Monday, November 14, 2011

The Convergence Zone that Keeps on Giving

Monday, November 14, 2011
6:12 P.M.

Weather Radar from the NWS at 9:06 A.M. PST

The Puget Sound area commonly gets strong convergence zones in the winter, but I have never seen one as persistent as the one that happened today. This convergence zone brought tons of snow to the central slopes of the Cascades, and eastbound Snoqualmie Pass was even closed at one point. Meanwhile, places like Crystal Mountain, outside of the convergence zone, received very little snow today.

Look at some of these tables for the weather today as recorded at Crystal Mountain and Alpental, near Snoqualmie Pass.  Snow levels were below pass level all day today, so to estimate the amount of snow recorded, I took the water equivalent and multiplied it by 10, since one inch of rain is approximately equal to one inch of snow most of the time.

11-14-2011
Northwest Weather and Avalanche Center
Crystal Mountain Ski Area, Washington

Total snow may read bushes

 MM/DD  Hour  Temp  Temp    RH    RH  Wind  Wind  Wind  Wind  Hour Total 24 Hr Total
         PST     F     F     %     %   Min   Avg   Max   Dir Prec. Prec.  Snow  Snow
             6830' 4570' 6830' 4570' 6830' 6830' 6830' 6830' 4570' 4570' 4570' 4570'
------------------------------------------------------------------------------------
 11 13  1900    24    30    99    98     6    15    39   248     0     0     5    14
 11 13  2000    25    30   100    99     8    21    40   285     0     0     5    14
 11 13  2100    25    30    99    99     6    17    33   173     0     0     6    14
 11 13  2200    24    30    99    99     7    18    42   294     0     0     6    13
 11 13  2300    25    31    99    99     7    19    44   306     0     0     6    14
 11 14     0    23    31    99    99    11    23    46   319   .01   .01     6    13
 11 14   100    22    30    99    97     8    22    42   346     0   .01     6    14
 11 14   200    23    31    99    89    11    29    49   318     0   .01     6    13
 11 14   300    23    31    99    88    11    30    54   339     0   .01     6    13
 11 14   400    22    30    99    95    11    26    54   316     0   .01     6    13
 11 14   500    23    30    99    96     9    22    37   265   .01   .02     6    14
 11 14   600    22    30    99    96     9    23    49   298   .02   .04     6    14
 11 14   700    22    30    99    96    15    30    50   292   .01   .05     6    14
 11 14   800    22    30    99    95    11    29    54   140   .02   .07     6    14
 11 14   900    22    30    99    93    13    29    52   315     0   .07     6    14
 11 14  1000    23    31    99    88    13    28    46   249   .01   .08     6    14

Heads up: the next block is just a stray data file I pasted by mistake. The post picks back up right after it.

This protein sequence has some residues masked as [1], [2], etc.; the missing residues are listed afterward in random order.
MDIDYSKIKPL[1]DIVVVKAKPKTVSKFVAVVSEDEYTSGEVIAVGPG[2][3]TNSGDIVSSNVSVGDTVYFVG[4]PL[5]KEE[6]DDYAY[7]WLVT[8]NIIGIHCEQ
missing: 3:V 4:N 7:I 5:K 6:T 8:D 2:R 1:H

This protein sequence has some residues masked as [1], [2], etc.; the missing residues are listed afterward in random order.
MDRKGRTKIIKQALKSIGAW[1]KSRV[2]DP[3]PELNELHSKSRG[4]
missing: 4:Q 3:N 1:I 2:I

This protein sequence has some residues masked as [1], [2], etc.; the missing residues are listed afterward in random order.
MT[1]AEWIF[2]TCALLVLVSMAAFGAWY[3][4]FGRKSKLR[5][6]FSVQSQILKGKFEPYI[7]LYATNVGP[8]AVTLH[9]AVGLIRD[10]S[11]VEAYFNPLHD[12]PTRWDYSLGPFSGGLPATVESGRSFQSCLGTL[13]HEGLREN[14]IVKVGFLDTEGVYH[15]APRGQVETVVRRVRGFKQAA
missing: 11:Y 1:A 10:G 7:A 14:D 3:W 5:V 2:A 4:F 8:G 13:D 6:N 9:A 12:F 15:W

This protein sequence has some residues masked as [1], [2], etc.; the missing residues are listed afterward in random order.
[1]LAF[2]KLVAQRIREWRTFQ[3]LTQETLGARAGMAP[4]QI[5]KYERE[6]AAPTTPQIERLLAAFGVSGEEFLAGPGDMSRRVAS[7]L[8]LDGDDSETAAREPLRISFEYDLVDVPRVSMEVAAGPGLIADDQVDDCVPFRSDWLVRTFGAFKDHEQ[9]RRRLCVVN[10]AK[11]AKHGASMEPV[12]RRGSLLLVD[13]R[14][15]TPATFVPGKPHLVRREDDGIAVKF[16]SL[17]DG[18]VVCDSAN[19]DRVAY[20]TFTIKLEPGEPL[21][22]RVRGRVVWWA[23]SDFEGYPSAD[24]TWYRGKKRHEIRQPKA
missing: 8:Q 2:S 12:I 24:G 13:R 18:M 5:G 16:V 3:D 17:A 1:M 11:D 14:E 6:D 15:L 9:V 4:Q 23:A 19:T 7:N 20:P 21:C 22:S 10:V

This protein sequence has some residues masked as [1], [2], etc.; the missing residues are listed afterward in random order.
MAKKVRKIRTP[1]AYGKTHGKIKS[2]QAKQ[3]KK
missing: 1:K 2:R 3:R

11 14  1100    23    30    99    90    16    31    44   258   .01   .09     6    15
 11 14  1200    21    29    98    86    16    30    47   266     0   .09     6    14
 11 14  1300    21    30    98    82    12    29    54   263     0   .09     6    14
 11 14  1400    20    29    98    85    10    27    52    47   .01    .1     6    14
                20          98           2    19    39   296


    

                                                                       Total
                                                                       Prec.
                                                                       4570'
    ------------------------------------------------------------------------
                                                                          .1 

.1 inches of precipitation is not that impressive. The winds, on the other hand, are pretty strong! Mission Ridge, on the eastern side of the Cascades, had a wind gust to 96 miles per hour yesterday. Cliff Mass did a fabulous blog post on these strong winds, and you can find this post here.

Snoqualmie Pass, in the convergence zone, received much more snow. The gauge at the pass was malfunctioning, so I used the gauge from Alpental, which is a ski resort adjacent to the pass.


11-14-2011
Northwest Weather and Avalanche Center
Alpental Ski Area, Washington

Wind gages unheated and may rime
24 hr snow gage not yet iunstalled
Total snow may read bushes

 MM/DD  Hour  Temp  Temp  Temp    RH    RH  Wind  Wind  Wind  Hour Total 24 Hr Total
         PST     F     F     F     %     %   Avg   Max  Dir. Prec. Prec.  Snow  Snow
             5470' 4350' 3100' 3100' 5470' 5520' 5520' 5520' 3100' 3100' 3100' 3100'
------------------------------------------------------------------------------------
 11 13  1900    27    31    34    98    98     0     0   288   .03   .03     2    19
 11 13  2000    27    31    34    99    99     0     0   287   .02   .05     2    20